“There will be no return to a world before globalisation. We owe it to our companies and our citizens, indeed to the entire world community, to broaden and deepen our co-operation.”
Barack Obama and German Chancellor Angela Merkel have jointly produced an article strongly defending globalization, on Obama’s final visit to Germany as U.S. President. (Though it’s doubtful they burned the midnight oil together, pens poised and parchment aflutter by the light of a single, spluttering, candle). It was published in the German business paper, Wirtschaftswoche.
Above, and below, are quotes from same.
“We are stronger when we work together. Now that the global economy is developing faster than ever and the global challenges are never greater, this collaboration is more important than ever before.” 
Merkel has never been shy in displaying her enthusiasm for the TTIP, which would likely have been ratified in Europe but for the reticence of French president, Francois Hollande, who wasn’t at all happy with the wording of the trade deal. Not that that really mattered. It was slipped in through the backdoor of CETA, dressed up as a benign Canadian idea, rather than the U.S.- backed neoliberal poison it truly is.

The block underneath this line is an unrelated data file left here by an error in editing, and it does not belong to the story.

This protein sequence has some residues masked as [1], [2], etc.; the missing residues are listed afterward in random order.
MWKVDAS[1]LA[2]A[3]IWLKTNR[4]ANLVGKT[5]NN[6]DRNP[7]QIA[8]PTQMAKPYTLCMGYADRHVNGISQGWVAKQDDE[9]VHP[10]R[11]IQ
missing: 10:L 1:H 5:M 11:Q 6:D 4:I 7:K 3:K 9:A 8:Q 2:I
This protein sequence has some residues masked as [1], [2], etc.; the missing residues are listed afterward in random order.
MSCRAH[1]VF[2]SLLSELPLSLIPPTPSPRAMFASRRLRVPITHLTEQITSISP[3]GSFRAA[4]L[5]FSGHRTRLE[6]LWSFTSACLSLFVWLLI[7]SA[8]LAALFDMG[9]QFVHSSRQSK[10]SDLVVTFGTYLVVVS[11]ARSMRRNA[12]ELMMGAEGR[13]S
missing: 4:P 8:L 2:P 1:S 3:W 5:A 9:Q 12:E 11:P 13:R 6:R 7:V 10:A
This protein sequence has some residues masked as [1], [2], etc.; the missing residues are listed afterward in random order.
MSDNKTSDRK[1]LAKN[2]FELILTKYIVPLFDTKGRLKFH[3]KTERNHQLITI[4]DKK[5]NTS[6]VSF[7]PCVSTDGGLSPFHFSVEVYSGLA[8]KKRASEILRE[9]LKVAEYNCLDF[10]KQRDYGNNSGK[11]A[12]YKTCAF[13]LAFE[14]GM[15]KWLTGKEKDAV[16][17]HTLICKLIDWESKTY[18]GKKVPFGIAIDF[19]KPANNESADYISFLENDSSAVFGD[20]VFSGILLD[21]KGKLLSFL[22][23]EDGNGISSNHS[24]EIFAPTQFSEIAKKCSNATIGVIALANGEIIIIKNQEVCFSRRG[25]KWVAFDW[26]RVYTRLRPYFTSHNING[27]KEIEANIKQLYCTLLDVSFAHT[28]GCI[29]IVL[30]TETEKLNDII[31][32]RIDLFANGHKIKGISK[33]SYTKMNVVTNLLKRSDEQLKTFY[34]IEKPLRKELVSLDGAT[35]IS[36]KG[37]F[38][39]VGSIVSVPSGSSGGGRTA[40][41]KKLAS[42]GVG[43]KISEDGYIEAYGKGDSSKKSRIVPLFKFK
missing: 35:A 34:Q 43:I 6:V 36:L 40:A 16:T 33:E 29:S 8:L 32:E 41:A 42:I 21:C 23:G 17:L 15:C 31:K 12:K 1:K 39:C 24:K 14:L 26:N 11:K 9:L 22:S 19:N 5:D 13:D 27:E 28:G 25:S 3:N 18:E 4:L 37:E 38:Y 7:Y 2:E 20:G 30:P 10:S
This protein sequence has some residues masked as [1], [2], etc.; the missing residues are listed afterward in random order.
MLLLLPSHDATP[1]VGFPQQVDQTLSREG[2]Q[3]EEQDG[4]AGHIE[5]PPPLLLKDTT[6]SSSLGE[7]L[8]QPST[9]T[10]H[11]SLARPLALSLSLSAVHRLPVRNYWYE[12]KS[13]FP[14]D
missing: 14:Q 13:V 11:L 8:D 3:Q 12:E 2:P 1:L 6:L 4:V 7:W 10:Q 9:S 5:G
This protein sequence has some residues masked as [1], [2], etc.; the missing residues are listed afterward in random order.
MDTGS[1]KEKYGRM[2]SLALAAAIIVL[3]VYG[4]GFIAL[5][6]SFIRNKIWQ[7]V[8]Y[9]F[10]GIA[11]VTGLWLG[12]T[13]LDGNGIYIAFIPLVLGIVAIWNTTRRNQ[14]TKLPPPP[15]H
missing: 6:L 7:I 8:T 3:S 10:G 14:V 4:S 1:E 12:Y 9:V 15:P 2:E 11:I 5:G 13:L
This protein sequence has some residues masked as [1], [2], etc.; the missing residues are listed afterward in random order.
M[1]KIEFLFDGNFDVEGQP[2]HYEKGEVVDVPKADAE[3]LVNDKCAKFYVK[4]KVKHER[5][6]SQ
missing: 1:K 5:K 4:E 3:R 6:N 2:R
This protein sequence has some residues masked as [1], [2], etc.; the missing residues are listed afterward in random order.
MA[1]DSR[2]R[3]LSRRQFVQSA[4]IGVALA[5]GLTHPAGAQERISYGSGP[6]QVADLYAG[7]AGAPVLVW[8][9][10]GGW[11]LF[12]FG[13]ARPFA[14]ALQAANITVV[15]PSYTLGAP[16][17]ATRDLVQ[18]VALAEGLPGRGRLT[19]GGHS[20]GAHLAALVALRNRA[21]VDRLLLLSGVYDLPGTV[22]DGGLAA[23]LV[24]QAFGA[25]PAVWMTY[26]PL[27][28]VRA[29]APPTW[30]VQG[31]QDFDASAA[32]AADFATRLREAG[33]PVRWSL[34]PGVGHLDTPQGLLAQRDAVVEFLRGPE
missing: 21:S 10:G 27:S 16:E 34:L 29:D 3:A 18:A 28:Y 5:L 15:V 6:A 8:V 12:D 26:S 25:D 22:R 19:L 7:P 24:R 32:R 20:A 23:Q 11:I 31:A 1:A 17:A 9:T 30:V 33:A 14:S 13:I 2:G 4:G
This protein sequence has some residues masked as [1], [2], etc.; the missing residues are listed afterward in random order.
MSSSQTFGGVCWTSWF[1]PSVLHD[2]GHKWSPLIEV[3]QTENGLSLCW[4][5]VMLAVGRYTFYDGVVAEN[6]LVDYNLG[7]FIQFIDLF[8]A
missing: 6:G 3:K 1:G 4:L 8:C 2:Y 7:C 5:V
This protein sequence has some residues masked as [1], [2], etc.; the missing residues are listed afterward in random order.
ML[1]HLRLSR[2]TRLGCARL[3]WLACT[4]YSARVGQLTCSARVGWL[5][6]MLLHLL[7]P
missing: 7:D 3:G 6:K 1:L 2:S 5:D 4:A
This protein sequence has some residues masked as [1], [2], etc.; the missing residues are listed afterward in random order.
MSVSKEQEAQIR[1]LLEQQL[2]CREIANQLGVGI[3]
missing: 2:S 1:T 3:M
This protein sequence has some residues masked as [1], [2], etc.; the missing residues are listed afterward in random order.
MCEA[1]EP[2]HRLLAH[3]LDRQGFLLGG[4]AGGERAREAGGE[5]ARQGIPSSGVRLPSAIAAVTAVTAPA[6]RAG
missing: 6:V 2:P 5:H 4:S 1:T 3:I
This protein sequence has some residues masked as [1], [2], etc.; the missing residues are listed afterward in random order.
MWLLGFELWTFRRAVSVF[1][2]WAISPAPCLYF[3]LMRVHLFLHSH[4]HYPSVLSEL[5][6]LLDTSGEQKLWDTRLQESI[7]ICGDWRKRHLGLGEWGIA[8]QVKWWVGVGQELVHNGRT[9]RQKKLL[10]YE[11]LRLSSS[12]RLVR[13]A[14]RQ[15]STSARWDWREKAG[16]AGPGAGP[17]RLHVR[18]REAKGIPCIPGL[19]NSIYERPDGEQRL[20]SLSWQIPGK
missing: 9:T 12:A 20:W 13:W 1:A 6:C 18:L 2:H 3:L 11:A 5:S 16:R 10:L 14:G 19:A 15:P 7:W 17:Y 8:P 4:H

This latest U.S.- German collaboration is an obvious thrust at the next inhabitant of the White House, whose objections to trade agreements the new president-elect has never failed to – eh, Trump-et?
Obama has always been welcome in Germany so long as Merkel is in control, but his silver tongue doesn’t work so well in some other parts of Europe, and Greece gave him a much cooler reception:
In Athens, Mr Obama acknowledged that globalisation had created a “sense of injustice” and a “course correction” was needed to address growing inequality.
“When we see people, global elites, wealthy corporations seemingly living by a different set of rules, avoiding taxes, manipulating loopholes… this feeds a profound sense of injustice,” he told Greek leaders. 
How can it be that in Germany he praises globalization as the cure-all for the world’s ills, yet in Greece he insists a “course correction” is necessary, denouncing all that the TPTP and TTIP are designed to propagate – “… global elites, wealthy corporations seemingly living by a different set of rules, avoiding taxes, manipulating loopholes..” – exactly the objectives these two massive trade agreements he’s been peddling for the last four years are designed to bring about.
The Greeks were not impressed:
Mr Obama’s visit to Greece was marked by street protests by leftist groups which denounced US “imperialism”. Police used tear gas against about 2,500 demonstrators who had tried to reach the city centre on Tuesday.